Barbershop quartet music, like ragtime, is a great source of common-tone diminished seventh chords, when it’s time to teach those. It’s also full of parallel tritones in chromatic descent implying root motion around the circle of fifths. It actually has a lot in common with postminimalism: a use of voice-leading so consistently circumscribed that it tends to generate the same consonant (but not always functionally-related) sonorities over and over again. But the style contains one common chord I haven’t seen in any other context: a dominant seventh built on the leading tone, nominally a V7/iii but never resolved as such – rather, a chromatic neighbor-note chord to the tonic triad, given here at the two X’s:
Does anyone have a name for this chord? It often appears between two tonic triads, and the use of the seventh (G, here) helps avoid parallel octaves that might otherwise occur between two B-flats and two A’s. It’s almost identical to a common-tone diminished seventh and serves the same function, only the common tone is done away with, which drops down to the leading tone. The entire assemblage also occurs a perfect fourth higher – i.e., as a D dominant 7th making a neighboring chord to E-flat. Anyone have a name or term for these dominant sevenths used as chromatic neighbors? Anyone ever see them in any other context besides barbershop quartet music?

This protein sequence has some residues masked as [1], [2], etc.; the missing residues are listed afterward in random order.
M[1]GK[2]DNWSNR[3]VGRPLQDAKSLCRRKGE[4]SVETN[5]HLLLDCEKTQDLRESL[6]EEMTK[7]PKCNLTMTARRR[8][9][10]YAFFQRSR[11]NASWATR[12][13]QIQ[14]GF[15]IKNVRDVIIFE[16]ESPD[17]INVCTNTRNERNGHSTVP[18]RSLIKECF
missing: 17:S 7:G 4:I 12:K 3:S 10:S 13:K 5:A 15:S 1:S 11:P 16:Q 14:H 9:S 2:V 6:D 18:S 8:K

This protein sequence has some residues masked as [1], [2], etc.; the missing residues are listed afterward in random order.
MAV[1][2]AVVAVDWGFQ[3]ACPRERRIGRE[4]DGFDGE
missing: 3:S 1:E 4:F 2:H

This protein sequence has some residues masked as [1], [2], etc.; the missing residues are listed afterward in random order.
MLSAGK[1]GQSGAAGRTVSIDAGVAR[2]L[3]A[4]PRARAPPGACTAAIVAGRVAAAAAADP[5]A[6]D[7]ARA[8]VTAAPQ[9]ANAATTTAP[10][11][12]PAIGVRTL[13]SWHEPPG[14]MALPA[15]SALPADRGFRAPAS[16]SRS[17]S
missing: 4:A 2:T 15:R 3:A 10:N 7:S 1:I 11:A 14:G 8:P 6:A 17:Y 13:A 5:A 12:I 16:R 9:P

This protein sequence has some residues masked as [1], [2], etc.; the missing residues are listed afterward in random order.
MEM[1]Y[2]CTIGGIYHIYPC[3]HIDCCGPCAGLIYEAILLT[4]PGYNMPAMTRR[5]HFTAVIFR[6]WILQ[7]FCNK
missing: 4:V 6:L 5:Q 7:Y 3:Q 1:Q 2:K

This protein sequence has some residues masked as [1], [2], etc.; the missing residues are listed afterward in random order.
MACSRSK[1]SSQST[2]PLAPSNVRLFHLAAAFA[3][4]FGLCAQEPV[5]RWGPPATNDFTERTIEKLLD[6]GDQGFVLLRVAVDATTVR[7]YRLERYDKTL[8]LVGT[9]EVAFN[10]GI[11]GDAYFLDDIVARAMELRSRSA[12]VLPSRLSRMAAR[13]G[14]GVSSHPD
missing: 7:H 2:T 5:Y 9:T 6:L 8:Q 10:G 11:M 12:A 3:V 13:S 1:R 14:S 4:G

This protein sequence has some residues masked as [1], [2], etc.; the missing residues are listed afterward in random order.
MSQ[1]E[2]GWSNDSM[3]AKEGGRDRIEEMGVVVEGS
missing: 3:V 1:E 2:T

UPDATE: Allow me to emphasize, since it keeps coming up in the comments, that the entire song is in B-flat major, with no other key ever noticeably implied, and that the chord in question occurs in several varied contexts: quick, drawn-out, passing, neighbor, and so on.